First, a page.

3. President’s Influence on Courts Will Last Decades
Of the U.S. president’s many diverse duties, one the general public often overlooks is the ability to transform the federal judiciary. Of course, President Trump’s most notable judicial nominee, Neil Gorsuch, earned confirmation to the Supreme Court last year. But beyond that, Trump has been extremely successful in getting conservative judges seated on lower courts. For example, he has already appointed nine appeals court judges, the most by any president in his first year since Richard Nixon. As the conservative-leaning website Townhall.com notes, “President Trump has the opportunity to reshape constitutional law for at least the next 40 years with the sheer magnitude of young, conservative, judges he is appointing.”
2. President Gets GOP’s Longtime Dream of Tax Reform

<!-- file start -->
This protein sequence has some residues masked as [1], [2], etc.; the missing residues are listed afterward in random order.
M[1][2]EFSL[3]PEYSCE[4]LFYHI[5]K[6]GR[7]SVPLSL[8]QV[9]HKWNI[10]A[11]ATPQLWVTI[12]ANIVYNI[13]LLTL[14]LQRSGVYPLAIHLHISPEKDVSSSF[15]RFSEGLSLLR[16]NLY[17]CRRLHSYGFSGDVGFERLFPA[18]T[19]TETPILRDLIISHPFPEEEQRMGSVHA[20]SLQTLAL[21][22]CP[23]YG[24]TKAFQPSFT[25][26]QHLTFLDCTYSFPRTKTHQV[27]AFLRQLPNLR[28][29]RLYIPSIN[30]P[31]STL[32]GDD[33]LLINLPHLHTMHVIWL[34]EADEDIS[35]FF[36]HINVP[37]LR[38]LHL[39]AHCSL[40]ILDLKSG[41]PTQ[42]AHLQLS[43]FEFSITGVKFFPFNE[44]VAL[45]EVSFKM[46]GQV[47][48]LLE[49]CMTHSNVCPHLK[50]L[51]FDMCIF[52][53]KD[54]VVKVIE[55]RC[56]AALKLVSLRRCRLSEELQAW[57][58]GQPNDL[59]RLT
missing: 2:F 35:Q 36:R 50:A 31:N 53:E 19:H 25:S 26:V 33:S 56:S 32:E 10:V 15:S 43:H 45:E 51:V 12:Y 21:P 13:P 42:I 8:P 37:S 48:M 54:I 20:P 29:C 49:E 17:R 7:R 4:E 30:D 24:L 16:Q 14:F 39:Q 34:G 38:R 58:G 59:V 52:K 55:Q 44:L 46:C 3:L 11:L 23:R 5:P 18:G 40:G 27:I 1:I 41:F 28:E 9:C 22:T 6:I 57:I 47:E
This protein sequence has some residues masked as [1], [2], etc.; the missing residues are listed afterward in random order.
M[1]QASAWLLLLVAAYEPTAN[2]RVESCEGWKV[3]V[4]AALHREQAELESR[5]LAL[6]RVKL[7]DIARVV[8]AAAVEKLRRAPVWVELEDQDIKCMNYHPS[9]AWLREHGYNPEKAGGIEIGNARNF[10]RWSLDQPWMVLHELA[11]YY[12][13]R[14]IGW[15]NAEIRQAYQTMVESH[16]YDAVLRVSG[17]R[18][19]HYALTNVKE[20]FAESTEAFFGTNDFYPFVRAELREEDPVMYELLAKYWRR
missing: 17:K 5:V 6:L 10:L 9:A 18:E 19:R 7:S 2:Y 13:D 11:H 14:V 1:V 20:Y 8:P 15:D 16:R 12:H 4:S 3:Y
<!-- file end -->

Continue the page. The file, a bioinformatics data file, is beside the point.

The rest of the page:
For years, politicians from both parties have promised to push for tax reform legislation, but the efforts always fizzle. Trump’s greatest legislative achievement of his first year came to pass in December when he signed the Tax Cuts and Jobs Act of 2017. It is the most significant tax reform in the U.S. since the 1980s, slashing the corporate tax rate and individual rates as well. Many progressive politicians contend the tax reform favors the wealthy at the expense of the middle class; Democratic leader Nancy Pelosi likened the bill to “Armageddon.” Yet in the wake of the bill’s passage — which happened entirely along partisan lines in the Senate — reports from even progressive-minded analysts have shown how the bill helps the middle class. And the anecdotal headlines build by the day, with hundreds of U.S. companies vowing to give bonuses and/or increase pay and benefits to workers. Some say the mere prospect the bill might be passed, and now the reality of its passage, have spurred the economy.